DU Researchers Explore Root Causes of Alzheimer's Disease
Delving into Links Between Alzheimer's and Down Syndrome
Though Alzheimer's affects an estimated 80 percent of individuals with Down Syndrome, little effort has gone into understanding the connections and developing strategies for treating dementia early. We aim to change that by bringing a multidisciplinary perspective to the Alzheimer's question.
Researchers will focus on development of the tau protein in individuals with Down Syndrome, using expertise from seemingly disparate fields of study to better understand how the protein misbehaves and forms the tau tangles that lead to Alzheimer's.
About Our Research
We leverage cross-institutional collaboration to address some of today’s most pressing challenges, producing interdisciplinary solutions that influence policymakers to effectively serve the public good. From Stanford to UChicago to NYU, we’ve refined our collaborative process through years of mutually beneficial relationships with institutions nationwide to understand and address challenges like climate change, HIV and youth homelessness.
DU’s current research efforts have been featured in news outlets like The New York Times. They include…
- exploring the effects of felony disenfranchisement.
- employing lasers as the medium for quantum science.
- using theatre to heal and rehabilitate inmates.
Collaboration Toward a Better Understanding of Alzheimer's Disease
Alzheimer's is a notoriously difficult disease to study, due in part to its late occurrence in life after decades of development. Since individuals with Down Syndrome tend to be highly likely to suffer from Alzheimer's later in life, focusing on this group early in life provides greater opportunity for discovering tau tangles as they develop, and potentially opens the door for early treatment of the disease.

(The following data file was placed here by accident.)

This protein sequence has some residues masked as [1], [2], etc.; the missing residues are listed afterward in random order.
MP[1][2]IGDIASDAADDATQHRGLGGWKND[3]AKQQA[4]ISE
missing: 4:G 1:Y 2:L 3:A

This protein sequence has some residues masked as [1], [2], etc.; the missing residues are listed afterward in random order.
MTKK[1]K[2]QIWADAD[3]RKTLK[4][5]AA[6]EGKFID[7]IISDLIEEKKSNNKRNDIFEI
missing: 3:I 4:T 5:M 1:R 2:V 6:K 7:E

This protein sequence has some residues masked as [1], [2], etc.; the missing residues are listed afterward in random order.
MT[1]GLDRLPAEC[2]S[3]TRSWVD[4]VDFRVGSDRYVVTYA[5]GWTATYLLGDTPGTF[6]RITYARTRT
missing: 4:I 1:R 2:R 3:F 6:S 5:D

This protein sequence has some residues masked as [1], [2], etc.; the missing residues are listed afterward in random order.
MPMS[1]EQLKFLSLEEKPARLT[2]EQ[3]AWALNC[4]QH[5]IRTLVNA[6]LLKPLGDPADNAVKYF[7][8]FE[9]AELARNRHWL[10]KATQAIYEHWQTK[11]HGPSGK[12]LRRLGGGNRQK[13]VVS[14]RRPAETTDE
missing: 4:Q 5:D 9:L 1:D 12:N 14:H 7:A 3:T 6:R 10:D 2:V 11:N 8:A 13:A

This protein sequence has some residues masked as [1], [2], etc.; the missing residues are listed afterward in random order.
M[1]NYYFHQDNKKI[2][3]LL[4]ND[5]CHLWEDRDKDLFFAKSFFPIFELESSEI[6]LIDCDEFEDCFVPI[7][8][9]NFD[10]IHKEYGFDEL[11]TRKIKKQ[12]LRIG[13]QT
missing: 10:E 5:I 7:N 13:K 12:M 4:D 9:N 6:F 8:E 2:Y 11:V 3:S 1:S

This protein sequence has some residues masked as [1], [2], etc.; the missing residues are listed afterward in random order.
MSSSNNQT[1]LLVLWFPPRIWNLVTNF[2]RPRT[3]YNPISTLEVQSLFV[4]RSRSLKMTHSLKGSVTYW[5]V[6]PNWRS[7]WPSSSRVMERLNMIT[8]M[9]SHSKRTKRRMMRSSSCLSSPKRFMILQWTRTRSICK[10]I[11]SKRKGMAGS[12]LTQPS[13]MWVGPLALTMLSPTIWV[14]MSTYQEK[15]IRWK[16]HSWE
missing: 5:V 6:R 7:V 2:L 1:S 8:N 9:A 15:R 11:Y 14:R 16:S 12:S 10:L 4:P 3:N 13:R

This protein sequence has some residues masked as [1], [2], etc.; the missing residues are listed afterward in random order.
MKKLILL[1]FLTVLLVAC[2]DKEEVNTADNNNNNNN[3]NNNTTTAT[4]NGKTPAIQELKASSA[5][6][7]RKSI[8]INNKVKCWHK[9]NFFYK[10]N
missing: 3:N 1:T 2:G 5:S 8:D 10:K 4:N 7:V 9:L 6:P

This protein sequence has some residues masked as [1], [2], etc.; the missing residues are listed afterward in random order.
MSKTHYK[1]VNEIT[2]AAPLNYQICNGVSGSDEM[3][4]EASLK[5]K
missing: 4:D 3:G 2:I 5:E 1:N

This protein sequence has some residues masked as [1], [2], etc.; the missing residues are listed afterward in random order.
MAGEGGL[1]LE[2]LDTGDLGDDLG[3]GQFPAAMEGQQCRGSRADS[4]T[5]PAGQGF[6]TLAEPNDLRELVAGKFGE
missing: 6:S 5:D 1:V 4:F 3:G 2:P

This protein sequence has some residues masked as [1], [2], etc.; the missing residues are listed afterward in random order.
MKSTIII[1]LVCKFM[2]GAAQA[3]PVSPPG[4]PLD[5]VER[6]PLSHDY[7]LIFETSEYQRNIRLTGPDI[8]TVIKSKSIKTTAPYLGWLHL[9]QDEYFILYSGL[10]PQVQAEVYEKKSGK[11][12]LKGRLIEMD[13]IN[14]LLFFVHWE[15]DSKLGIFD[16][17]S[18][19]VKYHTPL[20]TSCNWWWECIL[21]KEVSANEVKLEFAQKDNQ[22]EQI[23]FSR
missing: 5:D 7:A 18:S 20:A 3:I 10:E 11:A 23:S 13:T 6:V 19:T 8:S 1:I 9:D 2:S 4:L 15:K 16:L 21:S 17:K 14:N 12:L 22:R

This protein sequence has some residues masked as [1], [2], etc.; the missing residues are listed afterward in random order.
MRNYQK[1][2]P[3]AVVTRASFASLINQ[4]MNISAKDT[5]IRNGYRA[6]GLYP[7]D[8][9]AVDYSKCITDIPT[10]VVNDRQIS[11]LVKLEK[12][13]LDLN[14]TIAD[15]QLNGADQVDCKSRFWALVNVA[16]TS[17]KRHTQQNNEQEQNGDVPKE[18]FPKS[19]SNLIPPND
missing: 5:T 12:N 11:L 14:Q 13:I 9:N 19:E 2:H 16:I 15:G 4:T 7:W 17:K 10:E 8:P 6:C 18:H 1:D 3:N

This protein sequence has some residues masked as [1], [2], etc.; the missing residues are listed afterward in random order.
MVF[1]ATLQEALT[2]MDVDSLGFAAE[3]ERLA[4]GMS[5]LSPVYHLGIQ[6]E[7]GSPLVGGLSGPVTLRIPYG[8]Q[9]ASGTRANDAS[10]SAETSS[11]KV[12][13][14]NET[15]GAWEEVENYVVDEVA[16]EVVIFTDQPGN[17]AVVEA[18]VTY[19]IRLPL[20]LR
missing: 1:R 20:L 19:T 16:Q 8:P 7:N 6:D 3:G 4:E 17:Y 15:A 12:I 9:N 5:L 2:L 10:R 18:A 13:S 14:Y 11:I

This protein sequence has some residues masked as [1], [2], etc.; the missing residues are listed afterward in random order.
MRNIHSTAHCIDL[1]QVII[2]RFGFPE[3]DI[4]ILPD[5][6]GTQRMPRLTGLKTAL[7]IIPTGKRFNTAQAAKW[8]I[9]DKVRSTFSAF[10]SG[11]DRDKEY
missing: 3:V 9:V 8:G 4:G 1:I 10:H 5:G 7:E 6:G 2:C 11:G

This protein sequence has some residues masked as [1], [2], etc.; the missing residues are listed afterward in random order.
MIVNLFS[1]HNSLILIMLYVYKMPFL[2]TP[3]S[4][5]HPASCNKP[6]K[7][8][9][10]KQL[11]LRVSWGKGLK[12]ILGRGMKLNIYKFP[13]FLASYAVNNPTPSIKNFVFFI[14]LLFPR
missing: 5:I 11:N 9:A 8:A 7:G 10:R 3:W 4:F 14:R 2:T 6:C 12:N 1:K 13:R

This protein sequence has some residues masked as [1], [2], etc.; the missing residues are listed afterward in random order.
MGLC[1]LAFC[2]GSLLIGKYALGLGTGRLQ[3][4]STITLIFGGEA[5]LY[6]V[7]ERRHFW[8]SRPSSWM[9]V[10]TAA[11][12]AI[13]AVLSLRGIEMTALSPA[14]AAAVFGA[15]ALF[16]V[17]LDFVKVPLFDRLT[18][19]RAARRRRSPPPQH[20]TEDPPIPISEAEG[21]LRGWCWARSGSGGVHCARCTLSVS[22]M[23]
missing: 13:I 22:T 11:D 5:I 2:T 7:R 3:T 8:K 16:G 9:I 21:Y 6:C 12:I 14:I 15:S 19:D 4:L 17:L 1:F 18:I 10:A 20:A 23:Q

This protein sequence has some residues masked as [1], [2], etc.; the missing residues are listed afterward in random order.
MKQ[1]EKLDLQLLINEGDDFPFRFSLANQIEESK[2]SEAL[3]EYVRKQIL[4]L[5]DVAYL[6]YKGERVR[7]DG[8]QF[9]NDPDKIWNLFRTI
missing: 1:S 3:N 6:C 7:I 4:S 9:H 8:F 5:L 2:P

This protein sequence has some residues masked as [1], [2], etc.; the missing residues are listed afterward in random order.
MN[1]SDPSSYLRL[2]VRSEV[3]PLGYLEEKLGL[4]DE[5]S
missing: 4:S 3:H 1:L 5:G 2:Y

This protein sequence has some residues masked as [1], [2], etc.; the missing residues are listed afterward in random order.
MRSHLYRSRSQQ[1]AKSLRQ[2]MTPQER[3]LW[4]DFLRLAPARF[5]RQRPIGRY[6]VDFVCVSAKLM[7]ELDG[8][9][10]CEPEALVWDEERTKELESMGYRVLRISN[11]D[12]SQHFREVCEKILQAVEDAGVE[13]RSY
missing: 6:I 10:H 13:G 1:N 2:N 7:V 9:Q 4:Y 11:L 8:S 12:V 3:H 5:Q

Also included in the study are exosomes, small discharges emitted from cells that can be tested by scientists using a range of techniques. Analysis of these samples could shed light on the presence of tau proteins early, providing an opportunity to treat the root causes of Alzheimer's in a way that prevents degradation over time and offers some reversibility in the effects of the disease.
The grant from the National Institutes of Health funds five years of research, including collaborative study with other research institutions both in the United States and abroad. Lotta Granholm-Bentley and Martin Margittai contend that collaboration is essential for the success of the project.
As scientific research progresses, it must begin to include perspectives from other disciplines that might inform more effective treatments and more equitable solutions to long-standing public health issues such as Alzheimer's disease.
Lotta Granholm-Bentley is executive director of the University of Denver's Knoebel Institute for Healthy Aging, and a professor in DU's Department of Biological Sciences. Her work explores aging processes from a neuroscientific perspective.